Residents want theater, more trails
A performing arts venue, nature parks and walking and biking trails are some of the most unmet parks and recreation needs in Glenwood Springs, a survey has found.An amusement/admission/attraction tax would be the most preferable way to fund improvements to existing parks and recreation facilities and construction of new ones, city residents also say.Consultants provided the findings to Glenwood Springs City Council Thursday night. The city plans to use the survey data and findings from focus group discussions in developing a master parks and recreation plan for consideration by council later this year.Consultants sent surveys to 2,000 city households and received 439 responses.Ninety-four percent of respondents used city parks in the past year, and 77 percent rated park conditions as good or excellent. Davis Farrar, a local consultant, said no one in focus groups was unsatisfied with the parks and recreation department.”You guys get good ratings for that,” he said.However, those who were surveyed identified some priorities for improving parks, such as walking trails, restrooms and shady areas.”Trails, trails, trails – we heard a lot of people talk about that in Glenwood Springs,” Farrar said.Karon Badalamenti, a principal with the GreenPlay consulting firm, said she thinks trails are fairly abundant in Glenwood, but the problem is that many of them don’t connect to each other.The performing arts venue topped the list of unmet facility needs, and art, dance, music and performing arts are seen as the biggest recreation program needs, according to the survey results. Seventy-two percent of respondents said they were very or somewhat likely to use a performing arts center.Earlier this year, City Council decided to form a committee to explore the feasibility of building a community theater. When city voters approved funding of a community center, a theater was part of the proposal. But while backers of an ice rink and pool were able to find additional funding to help make those facilities possible, that hasn’t occurred in the case of the performing arts center.The survey explored residents’ views toward raising money that might help pay for a center and other parks and recreation needs. It found that 55 percent opposed the idea of a parks and recreation district that would be funded by a property tax.Twenty-six percent said they would most prefer funding facilities with an amusement/admission/attraction tax. Nineteen percent preferred a parks and recreation tax, and a sales tax and a property tax each were favored by 10 percent.However, an effort years ago to expand the city’s current lodging tax into a broader-based tourism tax failed at the ballot box, said Marianne Virgili, chief executive officer of the Glenwood Springs Chamber Resort Association. She said one reason was that it would have applied to restaurants, and thus cost local residents as well as visitors.City Council member Chris McGovern worries that a broad-based admission tax could apply to local residents who purchase things such as season passes to local attractions.”I think a lot of people think the amusement/admission/attraction tax goes on tourists, not people who live here,” she said.Virgili said the tax’s reach would depend on how it was crafted, but the idea would require a lot of study before it would make sense to pursue it.Glenwood’s parks and recreation programs now recover 49 percent of their costs, with all the revenue coming in on the recreation side. Badalamenti said that’s a high rate of recovery compared to other communities, but could be improved upon, especially at a time of tight funding for governments.”Pay to play is becoming sort of the national agenda” for parks and recreation programs, she said.Contact Dennis Webb: 945-8515, ext. email@example.com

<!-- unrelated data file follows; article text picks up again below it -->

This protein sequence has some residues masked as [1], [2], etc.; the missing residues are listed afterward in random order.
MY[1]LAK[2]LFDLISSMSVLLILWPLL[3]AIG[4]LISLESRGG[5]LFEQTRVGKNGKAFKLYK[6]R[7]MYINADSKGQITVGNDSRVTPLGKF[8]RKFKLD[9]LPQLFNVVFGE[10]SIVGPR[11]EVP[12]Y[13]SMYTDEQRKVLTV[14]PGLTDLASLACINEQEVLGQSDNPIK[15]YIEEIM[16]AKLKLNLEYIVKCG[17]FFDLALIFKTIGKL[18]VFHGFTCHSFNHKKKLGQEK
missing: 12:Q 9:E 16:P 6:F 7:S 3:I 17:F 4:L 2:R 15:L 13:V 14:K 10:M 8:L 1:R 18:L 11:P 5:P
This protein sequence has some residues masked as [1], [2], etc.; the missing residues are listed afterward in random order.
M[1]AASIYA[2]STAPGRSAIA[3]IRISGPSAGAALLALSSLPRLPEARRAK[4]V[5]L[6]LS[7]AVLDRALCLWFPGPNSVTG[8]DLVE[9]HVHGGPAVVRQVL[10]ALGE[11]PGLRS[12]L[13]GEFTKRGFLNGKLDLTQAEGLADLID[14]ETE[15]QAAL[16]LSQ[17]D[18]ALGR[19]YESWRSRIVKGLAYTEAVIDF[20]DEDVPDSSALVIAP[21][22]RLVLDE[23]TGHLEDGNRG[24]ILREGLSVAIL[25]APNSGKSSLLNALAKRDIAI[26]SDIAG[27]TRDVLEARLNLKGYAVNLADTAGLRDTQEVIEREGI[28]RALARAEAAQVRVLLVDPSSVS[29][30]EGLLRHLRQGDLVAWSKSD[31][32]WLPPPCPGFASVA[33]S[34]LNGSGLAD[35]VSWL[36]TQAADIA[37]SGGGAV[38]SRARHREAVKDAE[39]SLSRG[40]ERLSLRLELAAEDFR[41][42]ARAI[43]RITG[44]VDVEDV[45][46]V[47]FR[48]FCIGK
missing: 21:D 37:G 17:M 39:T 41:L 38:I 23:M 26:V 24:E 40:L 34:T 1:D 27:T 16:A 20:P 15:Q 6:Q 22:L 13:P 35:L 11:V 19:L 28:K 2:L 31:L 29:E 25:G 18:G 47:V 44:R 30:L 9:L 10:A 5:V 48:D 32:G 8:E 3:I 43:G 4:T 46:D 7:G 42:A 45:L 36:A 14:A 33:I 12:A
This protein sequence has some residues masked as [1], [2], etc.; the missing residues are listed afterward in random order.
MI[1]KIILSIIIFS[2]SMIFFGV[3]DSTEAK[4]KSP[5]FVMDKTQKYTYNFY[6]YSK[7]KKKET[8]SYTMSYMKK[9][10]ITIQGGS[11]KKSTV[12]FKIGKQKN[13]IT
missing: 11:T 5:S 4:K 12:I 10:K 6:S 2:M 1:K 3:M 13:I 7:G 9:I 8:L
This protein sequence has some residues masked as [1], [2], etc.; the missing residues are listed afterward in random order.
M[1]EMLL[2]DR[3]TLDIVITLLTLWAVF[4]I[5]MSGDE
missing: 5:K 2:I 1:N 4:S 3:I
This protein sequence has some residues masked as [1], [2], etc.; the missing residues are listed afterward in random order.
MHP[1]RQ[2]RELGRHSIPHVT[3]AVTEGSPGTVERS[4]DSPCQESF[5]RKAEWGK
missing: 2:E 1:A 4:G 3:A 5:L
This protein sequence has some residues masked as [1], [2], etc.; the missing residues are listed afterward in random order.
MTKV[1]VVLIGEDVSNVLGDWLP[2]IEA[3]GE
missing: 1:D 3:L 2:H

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Bridges High School graduates took part in a special ritual for their ceremony, each placing a rock in the center of the ring as their names and a few words were read.